Stuck at the stable: On government instability

The Knesset - Photo by Rafael Nir on Unsplash

Israel cannot stay in this state of limbo much longer without suffering irreversible damage to our institutions, democracy and social cohesion.

It lasted longer than we expected but in the end, yet another Israeli government coalition collapsed, setting up the 5th election in three years and sparking sharp reactions from the Israeli public.

The goal of this piece is not to present my personal view on the specifics of this event, nor denunciate individual politicians, but to take a step back and on a conceptual level try to understand what a continuous failure to form a stable government means for a democracy such as ours. I hope this will help us see our present political afflictions clearer and direct us towards better solutions.

Israel is a parliamentary democracy. Many people today might not want to believe this, but it is a fact nonetheless. As such, it consists of legislative, executive and judicial branches, all of them vital in order to keep the country functioning properly. Much could be said about the latter two, but they are not the topic of this current discussion. Let us recall, then, the purpose of the legislative branch within this system of checks and balances we call democracy.

The legislative branch is that part of government tasked with making laws for a political entity, holding the executive branch accountable, ratifying treaties, and many other functions of a more “technical” nature. But it is much more than that. At the Constitutional Convention, James Madison, one of the Founding Fathers of the United States and a major contributor to its constitution, noted that the purpose of the legislative branch “is to consist in its proceeding with more coolness, with more system, and with more wisdom” than other branches. This should not only be the aspiration in the American context but should also serve as an ideal for any branch with legislative functions.

If such language seems strange to you in regard to the legislative branch, I don’t blame you. It is because at least in Israel, these qualities have been sorely lacking in our system of government for years. This is rather obvious to anyone who has watched debates in the Knesset unfold. In fact, one could claim that the Knesset and its member are doing the opposite of what the people who devised this system had in mind. Without the existence of an elected legislative body, the whole concept of parliamentary democracy and government loses its vitality. This is because, as Madison pointed out, the legislative branch was designed to be its guide, a compass that gives direction.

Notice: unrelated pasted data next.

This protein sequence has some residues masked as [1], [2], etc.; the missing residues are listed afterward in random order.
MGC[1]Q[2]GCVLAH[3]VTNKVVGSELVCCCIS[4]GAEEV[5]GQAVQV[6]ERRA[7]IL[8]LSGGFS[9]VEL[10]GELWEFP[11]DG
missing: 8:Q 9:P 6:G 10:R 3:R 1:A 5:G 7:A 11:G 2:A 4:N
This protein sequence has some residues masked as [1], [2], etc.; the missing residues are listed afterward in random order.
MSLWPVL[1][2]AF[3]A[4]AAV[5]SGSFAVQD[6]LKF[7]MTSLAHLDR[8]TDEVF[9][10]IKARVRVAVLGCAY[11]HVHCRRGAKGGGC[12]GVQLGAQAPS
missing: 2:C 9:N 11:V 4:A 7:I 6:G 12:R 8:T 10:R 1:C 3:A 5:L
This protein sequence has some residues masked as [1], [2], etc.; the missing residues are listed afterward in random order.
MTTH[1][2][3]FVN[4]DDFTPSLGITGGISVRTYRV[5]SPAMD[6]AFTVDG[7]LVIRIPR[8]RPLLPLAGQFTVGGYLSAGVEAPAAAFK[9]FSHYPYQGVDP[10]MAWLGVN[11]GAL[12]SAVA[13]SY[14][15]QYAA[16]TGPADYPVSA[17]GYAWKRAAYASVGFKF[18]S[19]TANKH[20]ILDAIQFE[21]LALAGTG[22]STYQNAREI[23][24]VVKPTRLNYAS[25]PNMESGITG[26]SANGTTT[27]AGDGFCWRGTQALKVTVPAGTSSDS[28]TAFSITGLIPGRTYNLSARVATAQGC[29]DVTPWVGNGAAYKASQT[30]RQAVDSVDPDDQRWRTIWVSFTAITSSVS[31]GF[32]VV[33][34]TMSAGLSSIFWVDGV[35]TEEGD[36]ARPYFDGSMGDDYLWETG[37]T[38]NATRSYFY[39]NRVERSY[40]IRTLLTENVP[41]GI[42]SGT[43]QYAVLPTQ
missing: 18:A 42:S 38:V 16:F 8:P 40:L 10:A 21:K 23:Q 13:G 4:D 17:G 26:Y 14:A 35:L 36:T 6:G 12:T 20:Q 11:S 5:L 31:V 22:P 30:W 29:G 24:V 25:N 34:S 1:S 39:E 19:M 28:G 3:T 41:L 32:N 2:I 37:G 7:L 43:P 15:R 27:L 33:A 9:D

Another way to think about it is this: Like a horse needs a rider, the state needs a government. The horse might be able to run a hundred miles but without the guidance of its rider, it will quickly get lost in the woods. The modern administrative state is a beast also, and a frightful one at that. To understand the power it wields over our lives, one must only recall to mind the measures that were taken during the pandemic. Notwithstanding whether I agree with these measures or not, and whether you believe the state is a mighty beast or a benign working horse, without a master, it will either cease to move or run amok.

Excessive elections do much the same to a polity as to a rider who is constantly debating whether he should be the one riding the horse or if there is someone else more suitable than him. Though he has been equipped to do the job reasonably well and has at his disposal a horse to take him to all sorts of places, they will never get anywhere and stay stuck at the stable.

This is the state in which we find ourselves today. Our rider has once again dismounted and we are left wondering if at this rate we will ever get to our desired destination. Israel cannot stay in this state of limbo much longer without suffering irreversible damage to our institutions, democracy and social cohesion. Israel has places to go and things to do. Let us hope the rider will soon make up his mind and that in due time, we will leave the stable and head towards a more inspiring destination.

About the Author
Yaron Lischinsky immigrated from Germany to Israel and lives in a moshav near Jerusalem. He holds a BA in International Relations and Asian Studies from the Hebrew University and is currently completing his MA in Government, Diplomacy & Strategy at Reichman University, focussing on Governance and Political Violence. In his free time he enjoys books, art and spending time with his family.
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